By: Karianne Johnsen & Julia Sprowls
With today being our last full day in London, International Wit sat down to reflect upon our overall travel experience and the final research findings we’ve compiled throughout the semester. We wanted to share our final takeaways on how humor is perceived in different cultures and how it is used in advertising and public relation campaigns and strategies in the United States compared to the United Kingdom and Ireland.
As a recap from the professional interviews we conducted in Ohio, we found the ways humor is used depends heavily on the client and the overall tone of their product or service. We analyzed various campaigns and saw there were several similarities in the way humor was used to create an emotional connection between the brand and its audience. However, we found that sometimes humor can be interpreted wrong based on cultural meaning. In short, do your research beforehand!
Fast forward to our week in Dublin, we were able to collect research that supported the information we already found! Our team attended a free comedy show in Ireland called “Comedy Crunch” at Stag’s Head pub. The opening acts were Irish and British, and the headliner, Michael Harrison, was Canadian. Each of the five stand-up comedians made jokes about the Americans in the crowd and Americans in general.
We listened to each comedian make fun of themselves as well as other races and ethnicities they knew were in the crowd. The jokes made during the show confirmed our primary research we compiled about the Irish having dry humor. One comedian named Teresa Coyne told us she is continually working on creating smooth segues and transitions between jokes because of the different cultures in the audience. In fact, Coyne said she had to watch American television shows to understand and learn our humor better. Through her professional experience in comedy, she told us she sees Irish comedians build up to the joke, whereas American and Canadians comedians get right to the point quickly.
After a ferry ride across the Irish Sea and two train rides through the countryside of Wales and England, we found ourselves finally in London for the last week of our class. After visiting an advertising agency called Mindshare UK, we met with Jed Hallam, the head of digital strategy. Hallam told us after his presentation that “A global client doesn’t mean it has to be a global advertising campaign,” when it comes to how Mindshare positions client campaigns with some key global brands. He emphasized the importance of “needling in” on the specific target you’re trying to reach through humor. This additionally added to our collected research and quotes.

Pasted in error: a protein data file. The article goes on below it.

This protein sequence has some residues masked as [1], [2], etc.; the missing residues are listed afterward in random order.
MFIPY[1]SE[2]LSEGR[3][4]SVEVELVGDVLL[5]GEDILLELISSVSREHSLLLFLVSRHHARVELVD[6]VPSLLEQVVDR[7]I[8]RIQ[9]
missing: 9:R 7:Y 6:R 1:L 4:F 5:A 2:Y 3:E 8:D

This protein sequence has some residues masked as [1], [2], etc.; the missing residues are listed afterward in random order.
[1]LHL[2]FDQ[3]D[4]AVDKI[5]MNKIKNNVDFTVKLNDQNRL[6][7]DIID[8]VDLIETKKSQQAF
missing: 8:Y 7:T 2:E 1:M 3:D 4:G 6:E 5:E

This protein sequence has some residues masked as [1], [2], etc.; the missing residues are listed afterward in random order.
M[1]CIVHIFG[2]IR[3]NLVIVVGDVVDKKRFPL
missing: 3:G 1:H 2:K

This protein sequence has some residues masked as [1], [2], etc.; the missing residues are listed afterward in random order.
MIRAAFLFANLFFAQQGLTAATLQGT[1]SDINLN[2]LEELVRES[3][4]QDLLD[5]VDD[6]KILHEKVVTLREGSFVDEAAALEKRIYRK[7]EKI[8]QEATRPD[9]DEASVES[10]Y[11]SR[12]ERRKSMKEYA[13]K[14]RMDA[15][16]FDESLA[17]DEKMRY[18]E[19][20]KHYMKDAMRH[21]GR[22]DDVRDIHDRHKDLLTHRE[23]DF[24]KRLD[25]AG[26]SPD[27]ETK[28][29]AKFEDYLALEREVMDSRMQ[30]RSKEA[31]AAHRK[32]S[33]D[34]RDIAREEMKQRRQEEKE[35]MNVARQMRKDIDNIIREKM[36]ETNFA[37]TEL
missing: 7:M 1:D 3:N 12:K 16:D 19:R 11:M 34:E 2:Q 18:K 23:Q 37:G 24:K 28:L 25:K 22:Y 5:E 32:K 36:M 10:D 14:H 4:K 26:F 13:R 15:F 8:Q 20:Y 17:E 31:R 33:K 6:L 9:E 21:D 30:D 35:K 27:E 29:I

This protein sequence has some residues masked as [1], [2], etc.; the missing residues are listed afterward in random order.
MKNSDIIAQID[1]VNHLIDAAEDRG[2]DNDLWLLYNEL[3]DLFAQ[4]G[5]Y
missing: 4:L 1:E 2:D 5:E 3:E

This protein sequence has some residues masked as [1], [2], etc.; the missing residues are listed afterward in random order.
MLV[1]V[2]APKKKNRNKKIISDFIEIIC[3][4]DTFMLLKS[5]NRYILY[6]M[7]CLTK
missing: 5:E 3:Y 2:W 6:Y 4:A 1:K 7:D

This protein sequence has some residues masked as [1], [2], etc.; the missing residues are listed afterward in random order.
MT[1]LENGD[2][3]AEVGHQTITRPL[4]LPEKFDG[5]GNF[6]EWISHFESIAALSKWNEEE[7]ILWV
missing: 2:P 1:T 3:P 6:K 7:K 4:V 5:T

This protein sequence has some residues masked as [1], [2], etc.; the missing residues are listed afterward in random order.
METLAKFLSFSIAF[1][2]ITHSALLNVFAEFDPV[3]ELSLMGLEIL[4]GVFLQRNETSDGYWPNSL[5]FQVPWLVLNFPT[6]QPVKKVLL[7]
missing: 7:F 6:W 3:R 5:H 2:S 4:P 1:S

Our class had the privilege of meeting with several major brand’s marketing teams in England. Kate Rock, Goodyear’s Consumer and Brand PR manager, told us how the company positions the Brands Goodyear and Dunlop differently for its different audiences. Additionally, she told us those different campaigns are also different than those launched in the United States. Cadbury was the other major corporation we had the pleasure of visiting with and hearing about its marketing efforts. Curtis Allen, Cadbury’s Marketing Educator, showed us several humorous advertisements they use for the brand in the U.K. He was shocked when we said we had never seen some of them. Humor and off-the-wall ads are Cadbury’s advertising style, but it is used differently between countries, following the pattern we’ve been seeing all semester. A key takeaway we learned from Cadbury was non-essential brands, such as snack foods, do well with using humor in their advertisements and campaigns.
With one full day left in the United Kingdom, we’re spending on time reflecting on our hard work that we produced throughout the semester. Overall, it’s extremely important to research your target audience and the cultural norms in any country a client wants to have a campaign present in. Humor is interpreted differently in all countries and needs to be tested to make sure it translates correctly. Things as simple as colors and images can mean totally different things in different cultures. But, humor can always create a connection between the brand and the consumer, and that’s why it is consistently used in all cultures.
Thank you to everyone who has followed our journey throughout the past five months! Being a part of International Wit has been an educational and eye-opening experience for our team members as we researched practices in our own industries. Make sure to check out the music video we created of our time abroad. We promise you’ll have the song stuck in our head for weeks to come as we have.